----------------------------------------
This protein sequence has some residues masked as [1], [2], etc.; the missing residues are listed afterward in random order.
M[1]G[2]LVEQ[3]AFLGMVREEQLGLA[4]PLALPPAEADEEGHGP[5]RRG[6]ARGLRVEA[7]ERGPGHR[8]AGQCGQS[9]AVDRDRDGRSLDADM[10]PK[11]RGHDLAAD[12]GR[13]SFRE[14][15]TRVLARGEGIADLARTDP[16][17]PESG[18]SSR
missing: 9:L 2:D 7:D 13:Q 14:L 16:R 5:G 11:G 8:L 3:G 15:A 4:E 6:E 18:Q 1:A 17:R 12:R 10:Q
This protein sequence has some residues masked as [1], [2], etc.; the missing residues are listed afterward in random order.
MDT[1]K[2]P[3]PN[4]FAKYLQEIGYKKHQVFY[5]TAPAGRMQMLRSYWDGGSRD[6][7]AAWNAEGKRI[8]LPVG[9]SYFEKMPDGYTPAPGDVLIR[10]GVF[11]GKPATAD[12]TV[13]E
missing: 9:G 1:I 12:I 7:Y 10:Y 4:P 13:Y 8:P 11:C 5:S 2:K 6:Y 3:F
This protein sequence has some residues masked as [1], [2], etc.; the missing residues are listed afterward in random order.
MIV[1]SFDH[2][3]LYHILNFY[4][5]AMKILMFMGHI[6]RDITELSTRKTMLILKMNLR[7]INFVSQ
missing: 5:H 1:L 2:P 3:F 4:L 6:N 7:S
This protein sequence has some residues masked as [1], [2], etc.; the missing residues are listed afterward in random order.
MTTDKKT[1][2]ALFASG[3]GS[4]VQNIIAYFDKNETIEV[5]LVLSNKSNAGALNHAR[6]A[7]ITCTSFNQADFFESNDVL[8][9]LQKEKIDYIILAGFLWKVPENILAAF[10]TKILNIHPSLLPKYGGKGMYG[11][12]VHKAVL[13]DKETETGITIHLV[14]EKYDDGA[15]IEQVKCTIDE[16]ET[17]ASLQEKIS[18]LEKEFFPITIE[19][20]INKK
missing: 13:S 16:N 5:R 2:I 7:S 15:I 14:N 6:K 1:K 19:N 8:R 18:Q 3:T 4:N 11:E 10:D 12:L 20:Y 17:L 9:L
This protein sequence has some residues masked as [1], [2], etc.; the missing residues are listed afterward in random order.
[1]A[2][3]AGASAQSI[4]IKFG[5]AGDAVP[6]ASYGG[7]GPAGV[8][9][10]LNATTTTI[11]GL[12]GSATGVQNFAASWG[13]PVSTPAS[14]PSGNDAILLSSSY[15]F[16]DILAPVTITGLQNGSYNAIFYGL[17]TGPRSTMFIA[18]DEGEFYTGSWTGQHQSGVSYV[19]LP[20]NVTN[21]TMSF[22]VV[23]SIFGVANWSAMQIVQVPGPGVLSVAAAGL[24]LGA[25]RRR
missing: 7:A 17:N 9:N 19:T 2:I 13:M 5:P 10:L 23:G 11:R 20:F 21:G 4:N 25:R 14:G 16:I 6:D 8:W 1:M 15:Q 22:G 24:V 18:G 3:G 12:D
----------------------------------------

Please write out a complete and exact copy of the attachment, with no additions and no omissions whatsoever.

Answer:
This protein sequence has some residues masked as [1], [2], etc.; the missing residues are listed afterward in random order.
M[1]G[2]LVEQ[3]AFLGMVREEQLGLA[4]PLALPPAEADEEGHGP[5]RRG[6]ARGLRVEA[7]ERGPGHR[8]AGQCGQS[9]AVDRDRDGRSLDADM[10]PK[11]RGHDLAAD[12]GR[13]SFRE[14][15]TRVLARGEGIADLARTDP[16][17]PESG[18]SSR
missing: 9:L 2:D 7:D 13:Q 14:L 16:R 5:G 11:G 8:L 3:G 15:A 4:E 6:E 18:Q 1:A 17:R 12:R 10:Q
This protein sequence has some residues masked as [1], [2], etc.; the missing residues are listed afterward in random order.
MDT[1]K[2]P[3]PN[4]FAKYLQEIGYKKHQVFY[5]TAPAGRMQMLRSYWDGGSRD[6][7]AAWNAEGKRI[8]LPVG[9]SYFEKMPDGYTPAPGDVLIR[10]GVF[11]GKPATAD[12]TV[13]E
missing: 9:G 1:I 12:I 7:Y 10:Y 4:P 13:Y 8:P 11:C 5:S 2:K 6:Y 3:F
This protein sequence has some residues masked as [1], [2], etc.; the missing residues are listed afterward in random order.
MIV[1]SFDH[2][3]LYHILNFY[4][5]AMKILMFMGHI[6]RDITELSTRKTMLILKMNLR[7]INFVSQ
missing: 5:H 1:L 2:P 3:F 4:L 6:N 7:S
This protein sequence has some residues masked as [1], [2], etc.; the missing residues are listed afterward in random order.
MTTDKKT[1][2]ALFASG[3]GS[4]VQNIIAYFDKNETIEV[5]LVLSNKSNAGALNHAR[6]A[7]ITCTSFNQADFFESNDVL[8][9]LQKEKIDYIILAGFLWKVPENILAAF[10]TKILNIHPSLLPKYGGKGMYG[11][12]VHKAVL[13]DKETETGITIHLV[14]EKYDDGA[15]IEQVKCTIDE[16]ET[17]ASLQEKIS[18]LEKEFFPITIE[19][20]INKK
missing: 13:S 16:N 5:R 2:I 7:S 15:I 14:N 6:K 1:K 19:N 8:R 18:Q 3:T 4:N 11:E 10:D 12:L 20:Y 17:L 9:L
This protein sequence has some residues masked as [1], [2], etc.; the missing residues are listed afterward in random order.
[1]A[2][3]AGASAQSI[4]IKFG[5]AGDAVP[6]ASYGG[7]GPAGV[8][9][10]LNATTTTI[11]GL[12]GSATGVQNFAASWG[13]PVSTPAS[14]PSGNDAILLSSSY[15]F[16]DILAPVTITGLQNGSYNAIFYGL[17]TGPRSTMFIA[18]DEGEFYTGSWTGQHQSGVSYV[19]LP[20]NVTN[21]TMSF[22]VV[23]SIFGVANWSAMQIVQVPGPGVLSVAAAGL[24]LGA[25]RRR
missing: 7:A 17:N 9:N 19:T 2:I 13:M 5:P 10:L 23:G 11:R 20:F 21:G 4:N 25:R 14:G 16:I 6:D 8:W 1:M 15:Q 22:G 24:V 18:G 3:G 12:D